I made a big mistake last time. To some readers I gave the impression that I don’t believe in the Trinity.
I was talking about Mohammed borrowing heavily from the Christian tradition—Islam’s use of the word Allah, or even praying five times a day, etc. I said at one point,
Copying hugely from the Christians, he [Mohammed] was greatly limited by the fact that the only Christians he knew had only parts of the Bible and drastically misunderstood the Trinity, a view which Muhammed (rightly) rejected.
That is, Muhammed rejected a heretical view of the Trinity. I said he did that rightly, just as we today also reject that same heretical concept of the Trinity (tri-theism). But to some readers I seemed to suggest that I also reject the right view of the Trinity—which I certainly did not intend to do.
On Hating Islam
Other readers were quite upset about the nice things I said about some Muslims being great scholars, from whom Christians learned a great deal. (See the quote below.) Yet some Muslims today have an inferiority complex. Even if they know quite a bit about the eminence of much of their past, they only know that most Americans know nothing about it and give them no credit for it.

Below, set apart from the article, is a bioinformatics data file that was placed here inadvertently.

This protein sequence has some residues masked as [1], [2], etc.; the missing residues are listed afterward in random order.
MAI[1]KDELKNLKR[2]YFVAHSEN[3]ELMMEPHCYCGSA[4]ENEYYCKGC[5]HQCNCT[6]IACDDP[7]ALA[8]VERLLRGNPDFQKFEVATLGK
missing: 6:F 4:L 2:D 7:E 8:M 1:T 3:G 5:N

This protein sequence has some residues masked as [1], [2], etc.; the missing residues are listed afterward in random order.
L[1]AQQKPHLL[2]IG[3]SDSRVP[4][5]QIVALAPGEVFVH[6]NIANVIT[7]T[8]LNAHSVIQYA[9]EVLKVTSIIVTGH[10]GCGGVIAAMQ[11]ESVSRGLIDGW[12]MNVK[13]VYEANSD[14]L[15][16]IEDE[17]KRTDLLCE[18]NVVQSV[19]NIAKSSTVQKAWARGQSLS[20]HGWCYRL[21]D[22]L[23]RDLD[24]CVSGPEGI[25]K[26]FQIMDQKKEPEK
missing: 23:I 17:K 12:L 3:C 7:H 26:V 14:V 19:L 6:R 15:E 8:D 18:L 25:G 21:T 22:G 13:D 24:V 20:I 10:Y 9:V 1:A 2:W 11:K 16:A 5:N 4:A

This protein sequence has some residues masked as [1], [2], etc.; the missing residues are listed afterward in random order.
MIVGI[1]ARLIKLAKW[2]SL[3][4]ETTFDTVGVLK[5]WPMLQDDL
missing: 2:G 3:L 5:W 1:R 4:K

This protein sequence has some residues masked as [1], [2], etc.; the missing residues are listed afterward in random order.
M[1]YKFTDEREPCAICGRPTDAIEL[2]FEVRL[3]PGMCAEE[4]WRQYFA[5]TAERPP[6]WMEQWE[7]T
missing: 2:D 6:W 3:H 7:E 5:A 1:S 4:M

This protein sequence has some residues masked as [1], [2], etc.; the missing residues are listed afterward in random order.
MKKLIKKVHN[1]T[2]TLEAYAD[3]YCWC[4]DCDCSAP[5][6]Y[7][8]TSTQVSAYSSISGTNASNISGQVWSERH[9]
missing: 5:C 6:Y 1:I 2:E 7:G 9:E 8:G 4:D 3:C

My thought last time was that as we approach Muslims today, they need to feel we appreciate much of their history. As it is, we hear about Muslim atrocities down through history and they hear about Christian atrocities down through history.
Scholars who know both histories, such as Dr. Dudley Woodberry at Fuller Seminary, feel confident that on the whole the Muslims were more tolerant than Christians! I will paste in here my quote last time from an eminent scholar:
For five centuries, from 700 to 1200, Islam led the world in power, order, and extent of government, in refinement of manners, in standards of living, in humane legislation and religious toleration, in literature, scholarship, science, medicine, and philosophy …. Muslim medicine led the world for half a millennium …. Only at the peaks of history has a society produced, in an equal period, so many illustrious men—in government, education, literature, philology, geography, history, mathematics, astronomy, chemistry, philosophy, and medicine. (Will Durant, The Age of Faith, pp. 341-343)
I feel that we gain nothing by closing our eyes to the immense input we Christians received from Islamic and Islamic-sponsored scholars, both before and especially after the Crusades. The unerasable fact that we Western Christians could rise from a violent, forest people and then, with the Bible in print, go far beyond Islam in a short time is what extols and magnifies the Bible and our faith!